If air resistance is not a factor, we know that 2 objects of different weights fall at the same rate. On the moon, where there is essentially no atmosphere, astronauts once demonstrated that a feather and a hammer fall at the same rate. Here on earth, a book and a paper wad hit the floor at the same time when dropped together. Why?
Newton's Second Law provides the explanation. The acceleration of an object depends on 2 factors:
Newton's Second Law says that the acceleration of an object is directly proportional to the net force on it (force doubles - acceleration double) and inversely proportional to its mass (mass doubles - acceleration halves).
For an object in free fall, the net force on it equals its weight (the pull of gravity - the force exerted on it by the Earth) and its weight is proportional to its mass. In other words, if object A has twice the mass of object B, then A also weighs twice as much as B. If A weighs twice as much as B, then the Earth pulls on A twice as hard as it pulls on B, and the net force on A during free fall is twice as much as the net force on B.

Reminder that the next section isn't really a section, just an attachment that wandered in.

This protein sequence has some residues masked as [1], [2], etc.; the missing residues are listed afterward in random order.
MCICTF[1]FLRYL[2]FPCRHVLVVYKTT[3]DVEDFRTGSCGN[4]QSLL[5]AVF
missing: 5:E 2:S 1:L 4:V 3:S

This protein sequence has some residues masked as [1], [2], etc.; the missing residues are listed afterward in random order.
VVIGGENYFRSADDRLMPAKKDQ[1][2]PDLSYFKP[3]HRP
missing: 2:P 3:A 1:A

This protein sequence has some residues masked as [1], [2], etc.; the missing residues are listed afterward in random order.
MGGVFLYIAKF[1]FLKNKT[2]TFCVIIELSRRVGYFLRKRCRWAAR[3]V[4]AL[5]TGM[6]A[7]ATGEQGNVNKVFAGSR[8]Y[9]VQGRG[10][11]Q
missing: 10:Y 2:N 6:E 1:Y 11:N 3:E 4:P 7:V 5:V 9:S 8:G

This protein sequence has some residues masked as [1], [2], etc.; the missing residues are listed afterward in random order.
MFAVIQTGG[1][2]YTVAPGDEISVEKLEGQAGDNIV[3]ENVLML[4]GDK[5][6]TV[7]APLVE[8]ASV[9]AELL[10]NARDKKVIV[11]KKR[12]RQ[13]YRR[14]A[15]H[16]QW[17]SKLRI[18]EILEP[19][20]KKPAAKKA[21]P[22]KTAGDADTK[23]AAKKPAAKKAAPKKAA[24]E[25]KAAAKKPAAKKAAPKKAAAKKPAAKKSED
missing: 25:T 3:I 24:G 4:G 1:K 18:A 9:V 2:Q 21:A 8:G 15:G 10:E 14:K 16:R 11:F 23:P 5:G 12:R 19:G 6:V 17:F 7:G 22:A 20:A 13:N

However, since A has twice the mass of B, it resists accelerating twice as much as B. These two effects - A has twice the force, but it resists twice as much - cancel each other out, and A has the same acceleration as B in free fall!
If A and B both start falling from rest, and they both have the same acceleration (g = 9.8 m/s2) then they will have equal velocities as they fall, and they will both hit the ground at the same time.
Suppose object B has a mass of 1 kilogram. The weight of B = (B 's mass)(g) = 1 kg)(10 m/s2) = 10 Newtons. Since we are not considering air resistance, this is the only force acting on B, so the net force on B is 10 Newtons downward.
Newton's Second Law says that the acceleration of B = (net force on B)/(mass of B) = (10 Newtons)/(1 kilogram) = 10 m/s2 = g.
Suppose that object A has a mass of 2 kilograms (twice the mass of B). A's weight = (A's mass)(g) = (2 kg)(10 m/s2) = 20 Newtons. Since this is the only force acting on A as it falls, the net force on A is 20 Newtons.
The acceleration of A = (net force on A)/(mass of A) = (20 Newtons)/(2 kg) = 10 m/s2 = g.
Both A and B have the same acceleration (g = 10 m/s2).
An object of mass m in free fall feels a net force equal to its weight w, where w = mg. By Newton's Second Law, the object's acceleration is: